An Old Controversy Gets a New Name

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On this 4th of July, a lot of people may think that equal rights for women are part of the Constitution. They are not. The drive for women's equality under the law began in 1923, three years after the granting of women's suffrage.  In 1972, Congress passed the Equal Rights Amendment by the required two thirds of both houses.  But in the next ten years, it gathered just 35 of the 38 states it also needed, failing to meet a deadline set by the Congress.  With Nancy Pelosi now the first female House Speaker in history, the ERA is back under a new name. The key sentence: "Equality of rights under the law shall not be denied or abridged by the United States or by any State on account of sex." On this archived edition of To the Point, does an idea as old as women's suffrage finally have a chance?  Would women lose as much as they might gain?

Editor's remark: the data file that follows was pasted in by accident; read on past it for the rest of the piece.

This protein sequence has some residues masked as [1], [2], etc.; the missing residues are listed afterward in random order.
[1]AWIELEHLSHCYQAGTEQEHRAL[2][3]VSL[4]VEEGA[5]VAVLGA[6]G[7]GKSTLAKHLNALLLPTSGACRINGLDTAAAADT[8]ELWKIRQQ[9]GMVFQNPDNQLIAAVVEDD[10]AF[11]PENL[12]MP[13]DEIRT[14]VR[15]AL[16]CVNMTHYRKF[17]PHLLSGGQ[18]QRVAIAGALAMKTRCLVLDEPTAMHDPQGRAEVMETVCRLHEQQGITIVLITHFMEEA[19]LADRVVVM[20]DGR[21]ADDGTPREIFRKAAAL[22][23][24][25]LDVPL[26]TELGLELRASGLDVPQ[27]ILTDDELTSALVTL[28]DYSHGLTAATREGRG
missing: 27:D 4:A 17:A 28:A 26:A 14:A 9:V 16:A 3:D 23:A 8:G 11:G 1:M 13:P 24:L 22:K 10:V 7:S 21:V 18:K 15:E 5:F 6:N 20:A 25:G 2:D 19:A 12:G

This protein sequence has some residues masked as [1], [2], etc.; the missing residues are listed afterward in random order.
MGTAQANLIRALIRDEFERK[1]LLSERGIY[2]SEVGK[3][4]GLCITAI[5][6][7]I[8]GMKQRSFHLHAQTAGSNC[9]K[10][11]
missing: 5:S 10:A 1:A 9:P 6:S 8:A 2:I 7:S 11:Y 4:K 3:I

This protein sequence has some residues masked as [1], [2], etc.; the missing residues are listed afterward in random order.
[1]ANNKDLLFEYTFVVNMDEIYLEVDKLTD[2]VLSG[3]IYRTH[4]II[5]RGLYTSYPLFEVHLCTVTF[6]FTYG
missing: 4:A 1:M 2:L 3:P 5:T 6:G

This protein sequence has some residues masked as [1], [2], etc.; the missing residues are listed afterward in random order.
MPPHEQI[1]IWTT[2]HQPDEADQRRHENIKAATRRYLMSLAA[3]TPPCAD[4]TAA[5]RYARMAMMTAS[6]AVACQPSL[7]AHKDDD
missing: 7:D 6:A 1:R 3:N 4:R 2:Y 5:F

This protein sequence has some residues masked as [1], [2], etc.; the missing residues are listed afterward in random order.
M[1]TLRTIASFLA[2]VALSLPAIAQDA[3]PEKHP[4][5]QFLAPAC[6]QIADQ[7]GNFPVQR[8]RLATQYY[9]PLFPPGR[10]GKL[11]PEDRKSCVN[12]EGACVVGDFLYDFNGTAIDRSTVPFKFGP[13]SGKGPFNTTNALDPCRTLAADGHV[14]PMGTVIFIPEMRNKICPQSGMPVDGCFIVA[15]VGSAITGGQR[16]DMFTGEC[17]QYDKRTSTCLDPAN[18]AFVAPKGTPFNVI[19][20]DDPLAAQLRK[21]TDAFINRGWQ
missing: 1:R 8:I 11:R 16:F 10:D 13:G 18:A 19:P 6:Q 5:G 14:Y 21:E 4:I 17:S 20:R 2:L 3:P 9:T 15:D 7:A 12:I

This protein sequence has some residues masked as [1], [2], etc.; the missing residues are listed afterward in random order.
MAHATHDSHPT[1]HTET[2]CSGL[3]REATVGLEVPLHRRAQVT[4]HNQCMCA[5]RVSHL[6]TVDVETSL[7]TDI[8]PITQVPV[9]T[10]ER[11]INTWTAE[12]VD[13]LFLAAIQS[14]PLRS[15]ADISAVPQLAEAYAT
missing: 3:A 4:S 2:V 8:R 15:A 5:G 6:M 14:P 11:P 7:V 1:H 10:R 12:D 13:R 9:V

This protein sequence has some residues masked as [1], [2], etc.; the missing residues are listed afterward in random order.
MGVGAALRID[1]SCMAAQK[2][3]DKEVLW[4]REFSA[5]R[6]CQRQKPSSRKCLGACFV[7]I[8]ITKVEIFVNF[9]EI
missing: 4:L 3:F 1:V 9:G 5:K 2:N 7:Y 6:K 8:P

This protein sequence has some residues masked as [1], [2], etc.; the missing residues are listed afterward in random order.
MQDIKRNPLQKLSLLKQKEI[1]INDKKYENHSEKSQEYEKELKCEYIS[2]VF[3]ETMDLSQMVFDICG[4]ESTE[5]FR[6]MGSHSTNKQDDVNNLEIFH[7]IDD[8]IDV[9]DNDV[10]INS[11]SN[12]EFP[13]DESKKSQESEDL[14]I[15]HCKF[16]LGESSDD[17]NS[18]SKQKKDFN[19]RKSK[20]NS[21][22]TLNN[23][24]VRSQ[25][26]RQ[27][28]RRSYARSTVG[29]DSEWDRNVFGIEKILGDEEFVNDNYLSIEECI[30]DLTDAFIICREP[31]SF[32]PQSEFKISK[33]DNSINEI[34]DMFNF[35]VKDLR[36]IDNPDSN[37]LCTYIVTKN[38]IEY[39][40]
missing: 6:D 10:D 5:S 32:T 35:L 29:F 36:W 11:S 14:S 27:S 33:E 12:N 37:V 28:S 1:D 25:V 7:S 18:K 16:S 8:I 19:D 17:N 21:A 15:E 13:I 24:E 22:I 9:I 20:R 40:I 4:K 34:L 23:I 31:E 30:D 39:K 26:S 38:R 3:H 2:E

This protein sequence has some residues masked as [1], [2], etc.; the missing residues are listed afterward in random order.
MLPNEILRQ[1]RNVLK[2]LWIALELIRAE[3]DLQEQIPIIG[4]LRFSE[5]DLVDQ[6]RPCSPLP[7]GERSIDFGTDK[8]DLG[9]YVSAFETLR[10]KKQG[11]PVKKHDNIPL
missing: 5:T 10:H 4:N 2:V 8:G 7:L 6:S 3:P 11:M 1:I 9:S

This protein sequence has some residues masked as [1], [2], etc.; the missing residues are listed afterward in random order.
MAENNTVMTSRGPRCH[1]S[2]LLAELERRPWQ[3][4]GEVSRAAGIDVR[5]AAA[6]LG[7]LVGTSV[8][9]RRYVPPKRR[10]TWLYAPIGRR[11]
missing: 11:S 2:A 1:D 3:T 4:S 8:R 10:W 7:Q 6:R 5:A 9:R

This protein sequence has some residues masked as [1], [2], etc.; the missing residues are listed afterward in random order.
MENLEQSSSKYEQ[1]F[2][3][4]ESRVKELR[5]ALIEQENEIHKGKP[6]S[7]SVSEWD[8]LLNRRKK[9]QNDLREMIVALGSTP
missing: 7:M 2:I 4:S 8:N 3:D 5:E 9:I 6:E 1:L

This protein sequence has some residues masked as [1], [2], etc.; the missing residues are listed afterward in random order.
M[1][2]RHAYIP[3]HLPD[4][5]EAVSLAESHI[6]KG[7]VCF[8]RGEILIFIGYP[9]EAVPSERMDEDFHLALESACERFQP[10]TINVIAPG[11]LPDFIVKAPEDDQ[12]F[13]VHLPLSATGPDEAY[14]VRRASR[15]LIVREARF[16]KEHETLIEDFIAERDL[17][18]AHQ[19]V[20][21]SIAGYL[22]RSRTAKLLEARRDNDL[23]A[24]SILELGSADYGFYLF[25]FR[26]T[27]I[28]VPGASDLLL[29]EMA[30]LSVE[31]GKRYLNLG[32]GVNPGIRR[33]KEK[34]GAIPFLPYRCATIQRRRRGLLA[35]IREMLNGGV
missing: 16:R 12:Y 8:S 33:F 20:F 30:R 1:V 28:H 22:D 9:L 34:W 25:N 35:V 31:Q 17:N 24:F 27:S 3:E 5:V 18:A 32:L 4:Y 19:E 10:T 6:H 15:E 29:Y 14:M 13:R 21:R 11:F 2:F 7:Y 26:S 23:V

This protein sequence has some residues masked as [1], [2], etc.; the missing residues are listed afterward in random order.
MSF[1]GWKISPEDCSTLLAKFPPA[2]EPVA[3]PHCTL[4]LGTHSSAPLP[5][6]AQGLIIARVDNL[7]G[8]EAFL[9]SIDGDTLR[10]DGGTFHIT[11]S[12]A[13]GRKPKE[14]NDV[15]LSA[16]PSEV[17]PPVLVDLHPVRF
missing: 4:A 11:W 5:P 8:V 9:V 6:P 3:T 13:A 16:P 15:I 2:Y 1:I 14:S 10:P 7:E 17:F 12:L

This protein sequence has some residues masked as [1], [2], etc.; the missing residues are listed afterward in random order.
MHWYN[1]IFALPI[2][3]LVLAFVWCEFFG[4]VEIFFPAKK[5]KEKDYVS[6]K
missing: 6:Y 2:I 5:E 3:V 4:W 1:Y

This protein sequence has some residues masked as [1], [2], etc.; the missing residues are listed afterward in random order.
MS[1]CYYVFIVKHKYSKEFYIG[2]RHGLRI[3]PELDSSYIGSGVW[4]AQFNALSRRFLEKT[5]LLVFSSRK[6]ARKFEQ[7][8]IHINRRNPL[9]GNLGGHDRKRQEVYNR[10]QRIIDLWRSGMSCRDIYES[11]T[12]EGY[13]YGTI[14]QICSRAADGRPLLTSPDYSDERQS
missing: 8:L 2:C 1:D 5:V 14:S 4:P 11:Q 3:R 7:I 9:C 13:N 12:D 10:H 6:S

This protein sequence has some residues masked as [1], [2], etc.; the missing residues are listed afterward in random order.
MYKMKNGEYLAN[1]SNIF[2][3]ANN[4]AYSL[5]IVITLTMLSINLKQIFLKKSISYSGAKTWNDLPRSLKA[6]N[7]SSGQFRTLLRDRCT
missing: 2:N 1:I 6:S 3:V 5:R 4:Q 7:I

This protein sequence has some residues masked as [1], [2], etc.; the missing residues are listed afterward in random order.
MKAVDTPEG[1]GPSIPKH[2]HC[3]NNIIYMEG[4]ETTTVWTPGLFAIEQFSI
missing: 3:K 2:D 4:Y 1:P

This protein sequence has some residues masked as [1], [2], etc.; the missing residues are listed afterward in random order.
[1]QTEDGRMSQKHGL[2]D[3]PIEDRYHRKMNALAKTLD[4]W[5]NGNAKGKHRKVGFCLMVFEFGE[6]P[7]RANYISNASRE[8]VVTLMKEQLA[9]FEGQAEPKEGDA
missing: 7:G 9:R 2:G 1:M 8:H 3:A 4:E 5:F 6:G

Credits

Guests:
Eleanor Smeal - President of the Feminist Majority Foundation, Phyllis Schlafly - President of the Eagle Forum, Idella Moore - Executive officer of 4ERA.org, Wendy Kaminer - Writer, lawyer and  contributing editor at the Atlantic

Host:
Warren Olney

Producers:
Karen Radziner, Katie Cooper